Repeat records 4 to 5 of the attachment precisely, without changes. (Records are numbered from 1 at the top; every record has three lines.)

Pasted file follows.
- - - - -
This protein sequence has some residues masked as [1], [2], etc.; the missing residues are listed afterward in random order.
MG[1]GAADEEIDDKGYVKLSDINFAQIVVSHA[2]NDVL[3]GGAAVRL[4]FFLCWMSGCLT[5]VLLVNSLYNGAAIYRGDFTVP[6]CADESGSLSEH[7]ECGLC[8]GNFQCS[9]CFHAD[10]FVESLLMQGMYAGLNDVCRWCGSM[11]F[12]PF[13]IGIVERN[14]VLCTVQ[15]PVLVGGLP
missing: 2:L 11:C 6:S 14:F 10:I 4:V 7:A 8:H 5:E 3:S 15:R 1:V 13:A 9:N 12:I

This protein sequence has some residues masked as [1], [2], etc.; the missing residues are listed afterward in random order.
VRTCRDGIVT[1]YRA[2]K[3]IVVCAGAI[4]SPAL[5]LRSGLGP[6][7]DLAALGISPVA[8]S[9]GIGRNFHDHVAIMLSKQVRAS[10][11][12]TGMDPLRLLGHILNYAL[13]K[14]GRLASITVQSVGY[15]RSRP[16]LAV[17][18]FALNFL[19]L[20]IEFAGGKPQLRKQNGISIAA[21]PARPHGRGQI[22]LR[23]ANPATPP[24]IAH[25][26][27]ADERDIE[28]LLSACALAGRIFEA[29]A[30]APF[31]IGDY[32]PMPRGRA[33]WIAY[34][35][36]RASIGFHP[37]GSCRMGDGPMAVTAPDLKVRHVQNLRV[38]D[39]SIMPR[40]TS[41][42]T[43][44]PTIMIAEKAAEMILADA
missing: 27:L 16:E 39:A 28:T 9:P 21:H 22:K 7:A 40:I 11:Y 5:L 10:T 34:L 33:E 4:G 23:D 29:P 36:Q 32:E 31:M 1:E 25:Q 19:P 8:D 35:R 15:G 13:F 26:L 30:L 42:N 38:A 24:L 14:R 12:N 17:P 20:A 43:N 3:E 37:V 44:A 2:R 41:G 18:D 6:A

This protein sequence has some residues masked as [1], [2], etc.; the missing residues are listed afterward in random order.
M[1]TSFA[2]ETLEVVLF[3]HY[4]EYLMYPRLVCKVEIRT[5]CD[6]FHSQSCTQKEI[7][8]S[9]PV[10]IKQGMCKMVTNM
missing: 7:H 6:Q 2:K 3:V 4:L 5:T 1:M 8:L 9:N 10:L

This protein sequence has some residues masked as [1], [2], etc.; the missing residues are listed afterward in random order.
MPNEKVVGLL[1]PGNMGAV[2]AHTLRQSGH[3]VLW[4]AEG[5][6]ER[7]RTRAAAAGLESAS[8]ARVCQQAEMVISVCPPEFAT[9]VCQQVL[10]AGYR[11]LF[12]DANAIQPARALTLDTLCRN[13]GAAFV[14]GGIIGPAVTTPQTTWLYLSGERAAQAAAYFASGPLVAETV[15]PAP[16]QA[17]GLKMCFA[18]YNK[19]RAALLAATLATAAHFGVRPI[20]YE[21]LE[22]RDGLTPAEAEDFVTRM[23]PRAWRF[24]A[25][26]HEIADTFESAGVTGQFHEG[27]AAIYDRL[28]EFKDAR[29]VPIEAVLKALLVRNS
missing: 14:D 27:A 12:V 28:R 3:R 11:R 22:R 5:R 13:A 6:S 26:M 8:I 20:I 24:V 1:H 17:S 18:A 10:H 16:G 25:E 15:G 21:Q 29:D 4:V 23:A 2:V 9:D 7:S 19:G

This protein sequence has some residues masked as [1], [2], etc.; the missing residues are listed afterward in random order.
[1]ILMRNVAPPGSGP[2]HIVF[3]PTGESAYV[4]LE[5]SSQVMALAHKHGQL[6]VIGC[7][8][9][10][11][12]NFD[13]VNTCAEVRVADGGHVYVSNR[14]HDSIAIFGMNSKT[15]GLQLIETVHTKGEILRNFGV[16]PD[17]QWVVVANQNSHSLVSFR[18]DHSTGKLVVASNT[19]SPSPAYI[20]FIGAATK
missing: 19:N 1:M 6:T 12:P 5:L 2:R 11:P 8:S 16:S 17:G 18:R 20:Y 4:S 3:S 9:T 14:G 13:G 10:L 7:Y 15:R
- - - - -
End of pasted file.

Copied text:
This protein sequence has some residues masked as [1], [2], etc.; the missing residues are listed afterward in random order.
MPNEKVVGLL[1]PGNMGAV[2]AHTLRQSGH[3]VLW[4]AEG[5][6]ER[7]RTRAAAAGLESAS[8]ARVCQQAEMVISVCPPEFAT[9]VCQQVL[10]AGYR[11]LF[12]DANAIQPARALTLDTLCRN[13]GAAFV[14]GGIIGPAVTTPQTTWLYLSGERAAQAAAYFASGPLVAETV[15]PAP[16]QA[17]GLKMCFA[18]YNK[19]RAALLAATLATAAHFGVRPI[20]YE[21]LE[22]RDGLTPAEAEDFVTRM[23]PRAWRF[24]A[25][26]HEIADTFESAGVTGQFHEG[27]AAIYDRL[28]EFKDAR[29]VPIEAVLKALLVRNS
missing: 14:D 27:A 12:V 28:R 3:R 11:R 22:R 5:R 13:A 6:S 26:M 8:I 20:I 24:V 1:H 17:S 18:A 10:H 16:G 25:E 15:G 21:Q 29:D 4:V 23:A 2:V 9:D 7:S 19:G

This protein sequence has some residues masked as [1], [2], etc.; the missing residues are listed afterward in random order.
[1]ILMRNVAPPGSGP[2]HIVF[3]PTGESAYV[4]LE[5]SSQVMALAHKHGQL[6]VIGC[7][8][9][10][11][12]NFD[13]VNTCAEVRVADGGHVYVSNR[14]HDSIAIFGMNSKT[15]GLQLIETVHTKGEILRNFGV[16]PD[17]QWVVVANQNSHSLVSFR[18]DHSTGKLVVASNT[19]SPSPAYI[20]FIGAATK
missing: 19:N 1:M 6:T 12:P 5:L 2:R 11:P 8:S 16:S 17:G 18:R 20:Y 4:S 3:S 9:T 14:G 13:G 10:L 7:Y 15:R